Growing up with a big woodland behind his home, Kilian Schoenberger has always been interested in mysterious landscapes and their secret places. The German photographer has now utilized the moody landscape and old stories of his childhood homeland to create a series of photographic illustrations inspired by the fairy tales of the Brothers Grimm. Shot in remote rural areas of Middle Europe, Brothers Grimm’s Homeland is dominated by images of haunting fog, gnarled trees and dark homes you hope are abandoned. Schoenberger's photographs evoke the eerie feeling of the quiet before the fright, when every nerve is on edge waiting for the snap of a twig to echo through the trees.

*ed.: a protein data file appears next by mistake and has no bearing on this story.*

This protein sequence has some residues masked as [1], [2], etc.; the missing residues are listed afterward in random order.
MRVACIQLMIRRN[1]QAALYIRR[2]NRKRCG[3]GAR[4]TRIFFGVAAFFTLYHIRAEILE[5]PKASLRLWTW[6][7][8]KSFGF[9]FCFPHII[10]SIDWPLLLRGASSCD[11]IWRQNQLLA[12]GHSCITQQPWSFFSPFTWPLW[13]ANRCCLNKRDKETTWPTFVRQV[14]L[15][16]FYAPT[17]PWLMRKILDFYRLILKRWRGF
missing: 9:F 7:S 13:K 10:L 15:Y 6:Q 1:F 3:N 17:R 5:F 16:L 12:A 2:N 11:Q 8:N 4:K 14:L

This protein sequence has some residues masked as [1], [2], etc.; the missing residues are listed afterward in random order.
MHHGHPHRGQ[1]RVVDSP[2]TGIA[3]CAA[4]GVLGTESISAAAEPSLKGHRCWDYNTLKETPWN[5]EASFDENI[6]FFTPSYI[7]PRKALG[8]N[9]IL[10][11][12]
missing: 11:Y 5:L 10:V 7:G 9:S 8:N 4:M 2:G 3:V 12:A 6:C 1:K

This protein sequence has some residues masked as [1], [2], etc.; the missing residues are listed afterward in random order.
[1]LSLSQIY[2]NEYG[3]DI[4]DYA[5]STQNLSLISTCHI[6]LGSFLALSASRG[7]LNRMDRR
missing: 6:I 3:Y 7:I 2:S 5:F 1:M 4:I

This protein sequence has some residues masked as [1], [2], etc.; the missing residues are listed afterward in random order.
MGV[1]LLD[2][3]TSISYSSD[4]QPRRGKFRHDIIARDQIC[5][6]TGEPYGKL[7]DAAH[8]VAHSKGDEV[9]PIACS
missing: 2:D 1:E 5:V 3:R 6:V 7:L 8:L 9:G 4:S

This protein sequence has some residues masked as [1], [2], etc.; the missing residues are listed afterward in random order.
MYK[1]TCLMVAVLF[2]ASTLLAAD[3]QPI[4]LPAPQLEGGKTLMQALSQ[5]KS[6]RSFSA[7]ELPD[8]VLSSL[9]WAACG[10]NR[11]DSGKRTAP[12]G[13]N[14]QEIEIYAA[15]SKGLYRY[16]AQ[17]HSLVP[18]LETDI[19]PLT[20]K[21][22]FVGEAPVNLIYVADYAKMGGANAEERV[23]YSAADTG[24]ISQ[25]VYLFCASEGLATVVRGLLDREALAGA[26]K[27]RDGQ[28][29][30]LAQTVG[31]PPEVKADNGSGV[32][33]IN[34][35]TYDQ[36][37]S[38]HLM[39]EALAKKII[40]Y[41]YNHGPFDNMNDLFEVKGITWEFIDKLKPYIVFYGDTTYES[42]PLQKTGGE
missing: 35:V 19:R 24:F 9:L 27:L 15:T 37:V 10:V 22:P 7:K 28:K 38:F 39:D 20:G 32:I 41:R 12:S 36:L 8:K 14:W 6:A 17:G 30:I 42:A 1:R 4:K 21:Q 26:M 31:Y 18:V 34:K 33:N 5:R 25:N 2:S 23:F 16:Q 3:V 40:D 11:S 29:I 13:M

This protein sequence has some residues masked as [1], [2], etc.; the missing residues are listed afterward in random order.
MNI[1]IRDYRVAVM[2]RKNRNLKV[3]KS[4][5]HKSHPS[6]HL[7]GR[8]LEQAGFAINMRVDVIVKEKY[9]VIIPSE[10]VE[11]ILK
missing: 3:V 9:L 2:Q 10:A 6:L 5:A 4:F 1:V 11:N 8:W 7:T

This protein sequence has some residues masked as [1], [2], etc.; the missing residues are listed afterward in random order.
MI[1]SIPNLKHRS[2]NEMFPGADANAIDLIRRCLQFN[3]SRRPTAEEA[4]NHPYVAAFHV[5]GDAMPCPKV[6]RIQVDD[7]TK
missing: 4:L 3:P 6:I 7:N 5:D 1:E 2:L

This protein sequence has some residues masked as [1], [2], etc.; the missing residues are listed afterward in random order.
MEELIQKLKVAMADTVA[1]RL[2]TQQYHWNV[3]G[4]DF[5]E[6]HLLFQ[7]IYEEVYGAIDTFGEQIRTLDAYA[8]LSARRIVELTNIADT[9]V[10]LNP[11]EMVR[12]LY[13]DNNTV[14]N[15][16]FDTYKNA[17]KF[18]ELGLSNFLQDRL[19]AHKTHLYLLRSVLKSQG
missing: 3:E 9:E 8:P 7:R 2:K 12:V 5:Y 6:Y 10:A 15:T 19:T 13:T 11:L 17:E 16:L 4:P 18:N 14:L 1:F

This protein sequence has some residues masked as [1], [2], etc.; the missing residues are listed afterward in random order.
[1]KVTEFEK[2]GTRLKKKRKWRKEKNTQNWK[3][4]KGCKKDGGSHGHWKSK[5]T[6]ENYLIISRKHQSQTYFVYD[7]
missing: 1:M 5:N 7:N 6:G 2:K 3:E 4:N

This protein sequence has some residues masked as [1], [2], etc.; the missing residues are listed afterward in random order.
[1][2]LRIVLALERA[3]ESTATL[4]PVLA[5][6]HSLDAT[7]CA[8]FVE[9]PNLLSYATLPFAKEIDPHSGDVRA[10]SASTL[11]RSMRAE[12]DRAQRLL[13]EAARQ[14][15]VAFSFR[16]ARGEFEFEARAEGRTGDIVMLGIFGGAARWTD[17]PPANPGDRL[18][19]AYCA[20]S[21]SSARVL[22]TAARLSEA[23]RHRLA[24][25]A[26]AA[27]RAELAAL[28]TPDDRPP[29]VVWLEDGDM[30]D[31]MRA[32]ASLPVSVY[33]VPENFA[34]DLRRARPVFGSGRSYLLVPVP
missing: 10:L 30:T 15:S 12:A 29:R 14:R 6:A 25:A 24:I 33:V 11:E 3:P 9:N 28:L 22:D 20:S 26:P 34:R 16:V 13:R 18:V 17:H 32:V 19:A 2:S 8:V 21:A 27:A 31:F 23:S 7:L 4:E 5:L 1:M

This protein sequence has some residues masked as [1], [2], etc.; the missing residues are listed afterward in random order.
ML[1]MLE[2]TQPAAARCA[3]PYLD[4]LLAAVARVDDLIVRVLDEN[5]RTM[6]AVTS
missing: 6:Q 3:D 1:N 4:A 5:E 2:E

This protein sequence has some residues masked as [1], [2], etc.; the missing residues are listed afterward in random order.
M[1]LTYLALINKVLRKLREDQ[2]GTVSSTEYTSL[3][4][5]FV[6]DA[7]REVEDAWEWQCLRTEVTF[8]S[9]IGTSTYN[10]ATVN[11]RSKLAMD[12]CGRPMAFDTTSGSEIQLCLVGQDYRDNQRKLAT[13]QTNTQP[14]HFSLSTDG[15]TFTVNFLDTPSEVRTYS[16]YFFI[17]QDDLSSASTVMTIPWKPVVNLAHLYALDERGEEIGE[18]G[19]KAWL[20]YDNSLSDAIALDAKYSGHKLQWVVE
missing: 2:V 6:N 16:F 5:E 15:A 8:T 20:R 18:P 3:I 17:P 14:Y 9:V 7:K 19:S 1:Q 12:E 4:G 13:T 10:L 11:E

His exemplary work as a photographer is made even more impressive by the fact that he is colorblind. Before he prints any of his photographs, he normally has a colleague check the colors of an image, because "colors are always a gambling game for me." In his forest photography, he sees this obstacle as an advantage. He explains, "I don't have to separate singular colors visually and can totally concentrate on the structure for a convincing image composition."
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